Microscale Thermophoresis (MST) allows quantification of binding affinities of proteins, nucleic acids and small molecules as well as measurement of enzymatic activities.
December 17th, 2014, 10.00, IBCH RAS, Seminar room korp.33, floor 1 (NMR lab.)
December 14–17, 2014 (This event is over)
Biomolecular Interactions Quantitative Analytics using Microscale Thermophoresis (MST)
Dr. Piotr Wardęga, NanoTemper Technologies GmbH, Munich, Germany
The presentation gives an overview of Microscale Thermophoresis (MST), a new technology for the measurement of biomolecule interactions. The term Microscale Thermophoresis refers to the directed movement of molecules in optically generated microscopic temperature gradients. This thermophoretic movement is determined by the entropy of the hydration shell around the molecules. Almost all interactions between molecules and virtually any biochemical process are linked to a change in size, charge and/or conformation of molecules which alter this hydration shell and therefore can be detected and quantified by MST.
Microscale Thermophoresis allows quantification of binding affinities of proteins, nucleic acids and small molecules as well as measurement of enzymatic activities. In addition also functional studies of small molecule inhibitors are possible. The steep microscopic temperature gradient is generated by an IR-Laser, which is strongly absorbed by water. The readout method of the interaction analysis is based on fluorescence: fluorescently labeled proteins/peptides/nucleic acids can be used as well as intrinsic tryptophan fluorescence or proteins expressed with GFP/YFP/RFP.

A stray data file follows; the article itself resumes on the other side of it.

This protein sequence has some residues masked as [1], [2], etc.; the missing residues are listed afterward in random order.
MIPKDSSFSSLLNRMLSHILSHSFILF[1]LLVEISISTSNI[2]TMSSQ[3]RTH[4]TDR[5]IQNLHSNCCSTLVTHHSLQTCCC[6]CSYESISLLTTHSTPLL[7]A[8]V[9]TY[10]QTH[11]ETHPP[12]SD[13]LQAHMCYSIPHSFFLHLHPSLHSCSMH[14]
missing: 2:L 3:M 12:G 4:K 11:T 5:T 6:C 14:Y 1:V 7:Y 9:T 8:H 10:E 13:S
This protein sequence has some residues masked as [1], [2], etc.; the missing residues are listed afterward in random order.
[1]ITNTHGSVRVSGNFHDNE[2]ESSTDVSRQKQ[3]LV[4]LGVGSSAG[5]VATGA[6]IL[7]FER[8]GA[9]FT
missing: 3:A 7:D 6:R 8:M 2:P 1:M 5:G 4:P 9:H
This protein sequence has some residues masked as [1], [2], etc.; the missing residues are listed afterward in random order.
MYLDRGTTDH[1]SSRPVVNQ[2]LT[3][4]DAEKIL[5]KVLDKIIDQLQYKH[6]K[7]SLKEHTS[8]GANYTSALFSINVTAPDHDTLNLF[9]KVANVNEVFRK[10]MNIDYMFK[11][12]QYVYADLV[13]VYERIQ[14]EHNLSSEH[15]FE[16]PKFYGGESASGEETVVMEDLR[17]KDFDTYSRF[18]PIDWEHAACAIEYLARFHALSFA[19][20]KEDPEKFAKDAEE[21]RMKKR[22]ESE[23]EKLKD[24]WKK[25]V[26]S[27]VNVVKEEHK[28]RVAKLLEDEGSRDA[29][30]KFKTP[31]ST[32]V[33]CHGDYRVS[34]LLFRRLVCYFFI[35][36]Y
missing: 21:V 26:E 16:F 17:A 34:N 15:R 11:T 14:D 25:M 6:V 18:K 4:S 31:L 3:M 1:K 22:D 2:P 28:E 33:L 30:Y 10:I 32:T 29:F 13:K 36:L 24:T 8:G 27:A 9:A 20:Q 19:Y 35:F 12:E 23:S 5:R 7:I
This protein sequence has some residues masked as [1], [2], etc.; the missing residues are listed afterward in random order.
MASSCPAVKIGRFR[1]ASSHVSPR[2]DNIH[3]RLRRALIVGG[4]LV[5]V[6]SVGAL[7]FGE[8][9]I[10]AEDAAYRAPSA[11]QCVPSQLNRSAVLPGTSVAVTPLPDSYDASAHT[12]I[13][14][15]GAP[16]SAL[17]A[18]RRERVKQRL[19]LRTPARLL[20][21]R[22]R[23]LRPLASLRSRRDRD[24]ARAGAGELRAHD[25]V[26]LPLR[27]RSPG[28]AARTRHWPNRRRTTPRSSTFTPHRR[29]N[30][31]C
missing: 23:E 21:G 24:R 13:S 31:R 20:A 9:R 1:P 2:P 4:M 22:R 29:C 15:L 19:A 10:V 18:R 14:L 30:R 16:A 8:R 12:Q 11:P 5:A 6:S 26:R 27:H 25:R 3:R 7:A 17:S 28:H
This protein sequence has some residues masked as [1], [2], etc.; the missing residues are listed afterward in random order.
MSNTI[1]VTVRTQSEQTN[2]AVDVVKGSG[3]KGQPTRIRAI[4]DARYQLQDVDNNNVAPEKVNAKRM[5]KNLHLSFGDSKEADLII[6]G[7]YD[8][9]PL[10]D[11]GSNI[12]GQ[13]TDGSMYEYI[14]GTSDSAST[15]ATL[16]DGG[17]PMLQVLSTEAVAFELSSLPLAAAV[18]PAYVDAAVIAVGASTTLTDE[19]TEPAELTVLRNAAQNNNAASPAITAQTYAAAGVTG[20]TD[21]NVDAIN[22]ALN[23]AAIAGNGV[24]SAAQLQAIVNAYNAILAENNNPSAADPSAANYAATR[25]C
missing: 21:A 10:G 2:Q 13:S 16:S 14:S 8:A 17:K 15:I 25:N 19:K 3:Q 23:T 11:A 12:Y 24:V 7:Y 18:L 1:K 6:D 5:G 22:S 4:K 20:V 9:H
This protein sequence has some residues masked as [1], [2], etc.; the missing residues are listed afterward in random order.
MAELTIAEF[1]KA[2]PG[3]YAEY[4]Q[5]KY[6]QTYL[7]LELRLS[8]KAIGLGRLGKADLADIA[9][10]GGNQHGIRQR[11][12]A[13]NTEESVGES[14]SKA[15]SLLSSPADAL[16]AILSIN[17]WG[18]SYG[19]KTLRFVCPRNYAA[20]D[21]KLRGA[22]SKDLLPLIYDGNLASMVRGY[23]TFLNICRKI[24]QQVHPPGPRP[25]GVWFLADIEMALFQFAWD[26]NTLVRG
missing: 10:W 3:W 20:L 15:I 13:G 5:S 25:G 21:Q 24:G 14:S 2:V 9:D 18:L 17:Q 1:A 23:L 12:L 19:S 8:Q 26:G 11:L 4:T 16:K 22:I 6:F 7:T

The presentation will cover: 1) Technical details and benefits of the Microscale Thermophoresis technology platform and 2) Examples of interaction measurements ranging from protein – ribosome, protein – protein, small molecule – receptor down to protein – ion binding studies to experiments where the interactions between receptors incorporated in vesicles and soluble
Date: December 17th, 2014
Location: IBCH RAS, Seminar room korp.33, floor 1 (NMR lab.)
december 15, 2014
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